A lot of confusing terms and language here. For correct information risk language, please consider FAIR, or Factor Analysis of Information Risk
The terminology "Threat modeling" was correctly replaced by Cigital with the term "Architectural Risk Analysis". Using `threat' here is especially incorrect.
Risk assessment (e.g., OCTAVE, OCTAVE Allegro) is also very different from Risk analysis. A risk assessment is a documented, point-in-time questionnaire at best. A risk analysis can be much more useful when the input variables are selected and formulated correctly. By "useful", I mean that they reflect reality closer to what a human can correlate and fit to normalized patterns.
Without invoking the book, "Software Security Engineering: A Guide for Project Managers", I can tell you that security requirements engineering, as you request, is not a clearly-defined problem to solve in cyber risk. Many document-heavy projects based on Waterfall or other lifecycle prescriptions were abandoned in Information Technology and Application Development circles in the late 1990s. Today, our practices and value chains are aligned towards Scrumban, the most-modern evolution of xp.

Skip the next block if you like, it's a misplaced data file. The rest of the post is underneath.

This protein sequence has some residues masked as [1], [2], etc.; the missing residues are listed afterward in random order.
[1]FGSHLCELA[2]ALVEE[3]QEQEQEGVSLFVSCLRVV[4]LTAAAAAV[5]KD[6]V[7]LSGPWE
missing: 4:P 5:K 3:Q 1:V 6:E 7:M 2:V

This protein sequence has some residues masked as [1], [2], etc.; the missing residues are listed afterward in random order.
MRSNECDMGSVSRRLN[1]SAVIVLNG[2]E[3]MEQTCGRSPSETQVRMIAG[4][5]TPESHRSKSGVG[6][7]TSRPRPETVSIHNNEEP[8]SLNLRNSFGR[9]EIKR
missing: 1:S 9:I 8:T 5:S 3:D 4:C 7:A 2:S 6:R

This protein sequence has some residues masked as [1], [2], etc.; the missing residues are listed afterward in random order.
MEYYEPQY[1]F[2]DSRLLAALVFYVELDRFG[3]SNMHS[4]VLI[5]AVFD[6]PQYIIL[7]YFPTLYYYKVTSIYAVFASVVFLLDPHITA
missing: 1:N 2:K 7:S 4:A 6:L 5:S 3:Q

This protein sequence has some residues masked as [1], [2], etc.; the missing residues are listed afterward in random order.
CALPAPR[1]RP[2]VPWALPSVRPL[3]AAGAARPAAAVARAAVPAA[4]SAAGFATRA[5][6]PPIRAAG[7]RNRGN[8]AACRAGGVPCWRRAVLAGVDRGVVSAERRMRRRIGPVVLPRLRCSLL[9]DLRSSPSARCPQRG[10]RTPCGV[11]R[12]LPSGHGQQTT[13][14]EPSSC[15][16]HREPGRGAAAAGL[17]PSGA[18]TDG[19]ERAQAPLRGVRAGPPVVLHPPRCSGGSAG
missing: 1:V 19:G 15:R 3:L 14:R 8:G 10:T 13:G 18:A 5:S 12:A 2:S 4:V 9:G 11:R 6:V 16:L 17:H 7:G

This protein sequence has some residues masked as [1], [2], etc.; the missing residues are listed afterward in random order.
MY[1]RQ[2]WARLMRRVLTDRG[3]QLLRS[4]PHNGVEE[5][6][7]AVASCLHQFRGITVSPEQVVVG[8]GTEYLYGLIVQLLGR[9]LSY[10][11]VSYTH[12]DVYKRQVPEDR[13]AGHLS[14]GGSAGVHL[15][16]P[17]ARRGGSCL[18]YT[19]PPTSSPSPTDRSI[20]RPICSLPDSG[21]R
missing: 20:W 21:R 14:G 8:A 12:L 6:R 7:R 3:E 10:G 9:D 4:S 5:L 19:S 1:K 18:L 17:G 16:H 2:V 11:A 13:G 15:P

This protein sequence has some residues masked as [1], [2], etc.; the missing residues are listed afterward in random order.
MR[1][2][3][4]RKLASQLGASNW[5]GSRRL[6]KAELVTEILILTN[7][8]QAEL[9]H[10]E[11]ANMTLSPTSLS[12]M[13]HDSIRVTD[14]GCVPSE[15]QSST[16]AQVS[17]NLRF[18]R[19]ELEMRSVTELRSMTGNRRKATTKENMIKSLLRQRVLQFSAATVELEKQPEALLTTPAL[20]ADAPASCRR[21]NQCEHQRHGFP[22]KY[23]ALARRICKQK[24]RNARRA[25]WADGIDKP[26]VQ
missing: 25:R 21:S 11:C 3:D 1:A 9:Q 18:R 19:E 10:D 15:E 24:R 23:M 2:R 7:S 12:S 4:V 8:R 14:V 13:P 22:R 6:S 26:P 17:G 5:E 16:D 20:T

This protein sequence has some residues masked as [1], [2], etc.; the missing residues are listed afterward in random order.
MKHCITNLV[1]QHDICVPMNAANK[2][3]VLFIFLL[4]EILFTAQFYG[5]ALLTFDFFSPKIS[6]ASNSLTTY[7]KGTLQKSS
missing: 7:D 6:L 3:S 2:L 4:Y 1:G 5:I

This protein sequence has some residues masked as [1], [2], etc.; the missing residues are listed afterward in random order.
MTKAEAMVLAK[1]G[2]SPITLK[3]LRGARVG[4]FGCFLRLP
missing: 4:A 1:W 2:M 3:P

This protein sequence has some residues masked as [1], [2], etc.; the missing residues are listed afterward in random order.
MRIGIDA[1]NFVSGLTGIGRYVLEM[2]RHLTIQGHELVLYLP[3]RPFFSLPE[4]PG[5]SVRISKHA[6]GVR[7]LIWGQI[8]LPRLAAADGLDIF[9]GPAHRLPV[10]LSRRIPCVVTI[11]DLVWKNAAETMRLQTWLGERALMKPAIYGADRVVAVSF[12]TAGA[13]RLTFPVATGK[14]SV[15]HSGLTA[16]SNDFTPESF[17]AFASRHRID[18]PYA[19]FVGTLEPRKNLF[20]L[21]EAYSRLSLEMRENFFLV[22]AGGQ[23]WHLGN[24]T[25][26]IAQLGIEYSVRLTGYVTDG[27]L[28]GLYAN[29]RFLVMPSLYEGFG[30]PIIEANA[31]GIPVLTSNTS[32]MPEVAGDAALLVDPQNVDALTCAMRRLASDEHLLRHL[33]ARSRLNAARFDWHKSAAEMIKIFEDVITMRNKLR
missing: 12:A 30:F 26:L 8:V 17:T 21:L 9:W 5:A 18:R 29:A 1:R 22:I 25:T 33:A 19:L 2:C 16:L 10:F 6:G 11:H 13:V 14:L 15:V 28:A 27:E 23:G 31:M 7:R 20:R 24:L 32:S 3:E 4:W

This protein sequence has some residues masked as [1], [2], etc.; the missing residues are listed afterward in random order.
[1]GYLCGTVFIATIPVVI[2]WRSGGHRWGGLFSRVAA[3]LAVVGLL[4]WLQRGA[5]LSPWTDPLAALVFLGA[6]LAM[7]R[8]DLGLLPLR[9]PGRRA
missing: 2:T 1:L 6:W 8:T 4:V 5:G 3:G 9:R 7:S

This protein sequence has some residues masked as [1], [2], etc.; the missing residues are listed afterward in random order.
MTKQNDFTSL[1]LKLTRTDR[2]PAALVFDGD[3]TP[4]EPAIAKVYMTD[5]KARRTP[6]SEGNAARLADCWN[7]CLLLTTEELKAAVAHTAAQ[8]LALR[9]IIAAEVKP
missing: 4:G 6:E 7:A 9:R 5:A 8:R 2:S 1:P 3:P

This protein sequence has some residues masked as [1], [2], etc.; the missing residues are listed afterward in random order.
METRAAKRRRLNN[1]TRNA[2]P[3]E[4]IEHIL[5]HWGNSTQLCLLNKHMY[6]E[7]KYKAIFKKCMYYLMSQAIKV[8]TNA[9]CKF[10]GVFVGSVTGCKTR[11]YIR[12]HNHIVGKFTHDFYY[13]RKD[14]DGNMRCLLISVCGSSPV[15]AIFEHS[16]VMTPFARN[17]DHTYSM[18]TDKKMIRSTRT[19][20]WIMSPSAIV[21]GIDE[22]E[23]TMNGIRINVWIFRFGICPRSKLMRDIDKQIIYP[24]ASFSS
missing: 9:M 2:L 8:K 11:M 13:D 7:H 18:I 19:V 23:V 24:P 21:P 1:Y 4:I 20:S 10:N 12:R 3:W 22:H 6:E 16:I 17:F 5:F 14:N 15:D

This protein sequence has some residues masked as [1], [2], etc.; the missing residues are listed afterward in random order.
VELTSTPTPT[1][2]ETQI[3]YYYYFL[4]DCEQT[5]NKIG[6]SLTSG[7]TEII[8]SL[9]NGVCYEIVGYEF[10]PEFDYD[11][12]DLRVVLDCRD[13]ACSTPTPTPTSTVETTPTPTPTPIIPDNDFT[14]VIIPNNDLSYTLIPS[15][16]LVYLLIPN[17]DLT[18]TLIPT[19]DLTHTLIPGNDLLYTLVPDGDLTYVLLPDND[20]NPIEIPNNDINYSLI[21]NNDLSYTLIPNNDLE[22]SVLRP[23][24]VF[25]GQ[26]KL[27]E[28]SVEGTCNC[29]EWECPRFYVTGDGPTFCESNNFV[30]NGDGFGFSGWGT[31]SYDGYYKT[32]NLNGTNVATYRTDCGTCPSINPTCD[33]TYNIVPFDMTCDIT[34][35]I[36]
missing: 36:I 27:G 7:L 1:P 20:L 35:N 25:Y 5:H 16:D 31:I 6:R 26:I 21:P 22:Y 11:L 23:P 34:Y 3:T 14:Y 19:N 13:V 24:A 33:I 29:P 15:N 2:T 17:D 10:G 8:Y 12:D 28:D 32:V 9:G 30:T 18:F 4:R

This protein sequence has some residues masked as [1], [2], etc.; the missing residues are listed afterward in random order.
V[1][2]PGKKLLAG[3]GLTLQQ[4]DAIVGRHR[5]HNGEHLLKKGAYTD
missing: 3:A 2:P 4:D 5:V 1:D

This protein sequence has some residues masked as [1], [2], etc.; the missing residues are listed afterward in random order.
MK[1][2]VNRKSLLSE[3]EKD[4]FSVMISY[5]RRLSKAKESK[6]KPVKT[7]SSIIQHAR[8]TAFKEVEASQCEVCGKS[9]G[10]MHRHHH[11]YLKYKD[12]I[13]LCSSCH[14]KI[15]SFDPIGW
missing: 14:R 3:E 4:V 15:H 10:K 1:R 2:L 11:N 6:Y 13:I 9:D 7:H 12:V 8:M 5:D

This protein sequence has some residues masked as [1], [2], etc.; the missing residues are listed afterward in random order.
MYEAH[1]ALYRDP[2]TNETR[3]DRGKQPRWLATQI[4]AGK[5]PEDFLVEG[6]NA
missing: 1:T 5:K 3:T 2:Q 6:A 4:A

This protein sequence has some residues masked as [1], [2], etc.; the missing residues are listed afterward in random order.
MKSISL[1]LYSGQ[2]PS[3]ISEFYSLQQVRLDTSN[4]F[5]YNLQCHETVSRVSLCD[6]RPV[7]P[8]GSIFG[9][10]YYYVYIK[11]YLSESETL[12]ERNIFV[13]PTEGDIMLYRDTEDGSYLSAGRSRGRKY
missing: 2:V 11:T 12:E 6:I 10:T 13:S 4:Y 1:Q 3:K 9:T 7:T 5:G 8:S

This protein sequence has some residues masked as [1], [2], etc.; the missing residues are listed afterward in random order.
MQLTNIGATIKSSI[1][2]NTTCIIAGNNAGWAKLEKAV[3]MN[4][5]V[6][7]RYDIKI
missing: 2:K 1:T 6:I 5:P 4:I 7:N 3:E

If you can follow the FAIR model, then you'll understand how information risk will fit into your organization. This exists outside of your business processes -- it's a standard language to communicate with the multitude of players who could show up to the cyber risk conversation. Threats, as in TCom and TCaps, are an important piece of the FAIR model, so you must quantify threats in order to quantify risk. You must also understand the business. If you identify a vulnerability, or a control-set issue, then you will want to elicit root cause. Root cause is never a patch -- it's always back to the business process, typically consequence management or even crisis management.
If you want to see how you can truly fit these pieces together, I suggest you do check out FAIR, but integration is key -- and OpenSAMM makes that integration cleaner than anything else I've seen. If you need a strategic map to forecast your future outputs (or collect the right input variables in the first place), then OWASP OpenSAMM can be fit to any cyber risk need. You'll see the correct language around "security requirements engineering", "threat assessment" (your risk analysis), "design review" (your threat modeling), and much more explicitly defined and explained within.